Beetham mother questions autopsy findings in infant’s death

The content originally appeared on: Trinidad and Tobago Newsday

Akisha Bains, 30, mourns the loss of her third child little Jerel Bains who died at their Beetham Gardens home on June 13 – Photo by Jeff K. Mayers

AKISHA Bains said her grief has turned into anger and she does not accept the autopsy finding that her six-week-old premature baby died of aspiration pneumonitis and a ventricular septal defect (VSD).

Speaking with Newsday by phone on July 4, Bains questioned the findings, saying, “If that is the case, why did they discharge him from the Neonatal Intensive Care Unit (NICU)?

“He never had any heart condition.”

A VSD is a congenital heart defect characterised by an opening in the wall between the two lower chambers of the heart. It allows oxygen-rich blood to mix with oxygen-poor blood, which can lead to complications.

Bains, of Beetham Gardens, insists her baby did not have the condition. She said her baby, Jerel Bains, was pronounced dead after being taken to the NICU at the Port of Spain General Hospital on the morning of June 13.

Doctors’ attempts to resuscitate him were unsuccessful.

Around 7 pm, they observed bruises on his chest and reported his death to the police.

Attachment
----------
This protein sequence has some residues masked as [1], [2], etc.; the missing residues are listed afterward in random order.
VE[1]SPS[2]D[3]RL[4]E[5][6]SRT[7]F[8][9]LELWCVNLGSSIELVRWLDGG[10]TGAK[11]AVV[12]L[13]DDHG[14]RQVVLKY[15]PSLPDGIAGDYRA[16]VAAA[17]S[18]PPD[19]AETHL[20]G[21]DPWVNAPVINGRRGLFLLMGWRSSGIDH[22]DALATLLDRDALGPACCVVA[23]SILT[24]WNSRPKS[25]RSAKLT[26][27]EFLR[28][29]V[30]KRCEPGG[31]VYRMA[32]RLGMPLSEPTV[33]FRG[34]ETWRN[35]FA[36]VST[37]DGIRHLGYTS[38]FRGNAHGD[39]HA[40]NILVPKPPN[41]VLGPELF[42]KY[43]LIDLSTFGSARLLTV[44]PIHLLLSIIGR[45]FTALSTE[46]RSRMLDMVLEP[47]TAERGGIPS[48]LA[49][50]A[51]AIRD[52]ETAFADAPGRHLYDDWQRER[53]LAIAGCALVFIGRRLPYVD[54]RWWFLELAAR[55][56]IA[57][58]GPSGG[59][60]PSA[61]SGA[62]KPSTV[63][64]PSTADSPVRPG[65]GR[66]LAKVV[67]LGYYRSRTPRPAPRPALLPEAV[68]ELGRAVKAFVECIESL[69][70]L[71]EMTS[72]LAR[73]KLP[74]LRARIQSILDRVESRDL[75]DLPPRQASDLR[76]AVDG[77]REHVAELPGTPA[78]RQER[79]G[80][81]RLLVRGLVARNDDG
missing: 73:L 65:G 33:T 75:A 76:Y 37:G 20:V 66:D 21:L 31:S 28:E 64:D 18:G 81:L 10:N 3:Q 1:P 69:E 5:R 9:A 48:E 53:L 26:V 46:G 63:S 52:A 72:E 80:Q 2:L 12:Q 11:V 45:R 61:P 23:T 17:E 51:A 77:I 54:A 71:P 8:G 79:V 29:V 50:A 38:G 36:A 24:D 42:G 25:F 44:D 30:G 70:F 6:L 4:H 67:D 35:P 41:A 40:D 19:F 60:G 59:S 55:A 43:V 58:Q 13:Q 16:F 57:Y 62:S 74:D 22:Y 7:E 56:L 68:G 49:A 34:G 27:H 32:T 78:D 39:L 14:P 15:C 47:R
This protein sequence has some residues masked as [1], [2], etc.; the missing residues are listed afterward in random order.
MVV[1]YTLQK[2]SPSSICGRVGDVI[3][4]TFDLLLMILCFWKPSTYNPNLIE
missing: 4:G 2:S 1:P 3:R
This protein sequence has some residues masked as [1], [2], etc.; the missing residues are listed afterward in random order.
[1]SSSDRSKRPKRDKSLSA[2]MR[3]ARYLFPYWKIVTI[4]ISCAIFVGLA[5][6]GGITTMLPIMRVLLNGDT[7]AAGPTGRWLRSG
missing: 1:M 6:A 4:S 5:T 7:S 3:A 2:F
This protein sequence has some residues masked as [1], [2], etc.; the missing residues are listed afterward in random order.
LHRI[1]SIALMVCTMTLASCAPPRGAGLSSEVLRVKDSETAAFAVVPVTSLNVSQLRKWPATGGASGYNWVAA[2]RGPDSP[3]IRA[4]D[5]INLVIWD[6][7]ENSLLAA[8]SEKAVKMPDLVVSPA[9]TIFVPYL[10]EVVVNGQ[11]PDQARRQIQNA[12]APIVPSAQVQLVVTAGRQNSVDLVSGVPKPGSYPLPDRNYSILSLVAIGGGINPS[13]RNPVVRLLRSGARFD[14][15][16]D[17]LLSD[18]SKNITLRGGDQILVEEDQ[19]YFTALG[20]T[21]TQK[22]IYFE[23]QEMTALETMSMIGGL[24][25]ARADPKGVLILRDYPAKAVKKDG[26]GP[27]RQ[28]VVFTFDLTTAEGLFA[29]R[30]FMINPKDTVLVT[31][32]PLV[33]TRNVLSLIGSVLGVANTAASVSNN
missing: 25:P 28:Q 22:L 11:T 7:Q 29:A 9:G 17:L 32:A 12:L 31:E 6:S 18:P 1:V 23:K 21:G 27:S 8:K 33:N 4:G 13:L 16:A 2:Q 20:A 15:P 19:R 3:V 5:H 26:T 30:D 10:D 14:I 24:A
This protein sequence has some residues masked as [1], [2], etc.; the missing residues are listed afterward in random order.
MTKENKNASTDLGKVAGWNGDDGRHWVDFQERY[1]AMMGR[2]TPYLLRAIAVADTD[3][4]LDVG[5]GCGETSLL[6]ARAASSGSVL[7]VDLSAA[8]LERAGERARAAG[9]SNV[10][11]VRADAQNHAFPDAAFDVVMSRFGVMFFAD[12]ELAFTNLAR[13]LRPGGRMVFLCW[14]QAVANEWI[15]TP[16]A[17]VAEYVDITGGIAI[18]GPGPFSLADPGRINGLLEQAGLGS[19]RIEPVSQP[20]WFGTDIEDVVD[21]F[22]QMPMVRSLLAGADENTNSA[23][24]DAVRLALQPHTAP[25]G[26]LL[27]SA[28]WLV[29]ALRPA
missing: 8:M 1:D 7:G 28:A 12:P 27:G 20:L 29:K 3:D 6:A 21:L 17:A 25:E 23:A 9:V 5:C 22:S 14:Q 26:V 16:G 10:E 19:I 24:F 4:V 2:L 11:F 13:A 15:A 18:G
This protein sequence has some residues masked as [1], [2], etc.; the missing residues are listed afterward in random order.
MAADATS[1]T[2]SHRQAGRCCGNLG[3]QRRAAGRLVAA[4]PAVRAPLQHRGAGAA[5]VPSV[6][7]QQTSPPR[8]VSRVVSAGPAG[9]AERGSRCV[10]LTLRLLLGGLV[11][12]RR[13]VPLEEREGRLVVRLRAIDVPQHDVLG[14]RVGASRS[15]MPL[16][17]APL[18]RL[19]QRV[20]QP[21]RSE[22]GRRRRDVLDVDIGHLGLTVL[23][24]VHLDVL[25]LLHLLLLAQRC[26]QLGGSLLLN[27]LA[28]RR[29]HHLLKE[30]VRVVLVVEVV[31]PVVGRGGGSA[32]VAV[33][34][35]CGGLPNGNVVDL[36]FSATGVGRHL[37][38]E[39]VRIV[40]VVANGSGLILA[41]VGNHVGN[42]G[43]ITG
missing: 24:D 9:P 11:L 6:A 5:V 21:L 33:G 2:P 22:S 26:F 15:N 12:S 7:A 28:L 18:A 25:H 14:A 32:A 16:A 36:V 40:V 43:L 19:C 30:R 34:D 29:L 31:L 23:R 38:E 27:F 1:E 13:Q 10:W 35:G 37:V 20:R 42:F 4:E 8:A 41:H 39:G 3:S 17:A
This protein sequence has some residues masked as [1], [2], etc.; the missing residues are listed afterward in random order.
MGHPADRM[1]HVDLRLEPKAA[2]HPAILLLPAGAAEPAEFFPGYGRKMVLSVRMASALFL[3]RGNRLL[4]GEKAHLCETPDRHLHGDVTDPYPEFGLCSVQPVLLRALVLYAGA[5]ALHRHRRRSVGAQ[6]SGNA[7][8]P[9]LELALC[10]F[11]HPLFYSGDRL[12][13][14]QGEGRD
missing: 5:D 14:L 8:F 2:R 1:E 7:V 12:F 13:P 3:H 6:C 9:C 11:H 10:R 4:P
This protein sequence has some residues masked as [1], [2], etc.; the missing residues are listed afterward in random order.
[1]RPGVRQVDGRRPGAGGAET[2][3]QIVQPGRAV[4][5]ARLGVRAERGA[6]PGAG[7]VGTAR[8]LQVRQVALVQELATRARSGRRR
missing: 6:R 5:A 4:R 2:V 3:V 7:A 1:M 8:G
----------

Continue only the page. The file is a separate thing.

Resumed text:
Born on May 4, Jerel had been home with his family for two weeks. On the morning of June 13, he was sleeping next to his two siblings and his mother. Around 4 am, relatives heard someone call out for Jerome Williams, Jerel’s father. Only after they responded did the caller identify himself as a police officer.

Bains had just finished feeding Jerel and put him back to sleep, as she wanted to maintain the hospital’s feeding schedule.

The police searched the room where Jerel was sleeping and left around 5 am. Unable to sleep, Bains began doing chores until it was time to get her older son ready for school around 9 am.

When she tried to wake Jerel to feed him, he was unresponsive.

Williams, the child’s father, attempted cardiopulmonary resuscitation (CPR) on the way to the hospital, which Bains said caused the bruises on his chest.

She said she is discussing her options with her lawyer.

“They couldn’t even give me a time of death. The autopsy listed it as the time we brought him in.”

She said if her son did die from heart-related complications, it was due to being startled, and believes a time of death could help answer her questions.

Bains said police questioned her and Williams, but have not contacted them since.

The family hopes to bury Jerel by next week, but has not set a date.

“I am not accepting this autopsy result. Some things don’t add up for me. My sadness has turned into anger every time I think about that day.”

On July 6, Newsday spoke to acting head of Homicide Snr Supt Sean Dhipaul, who confirmed the autopsy findings.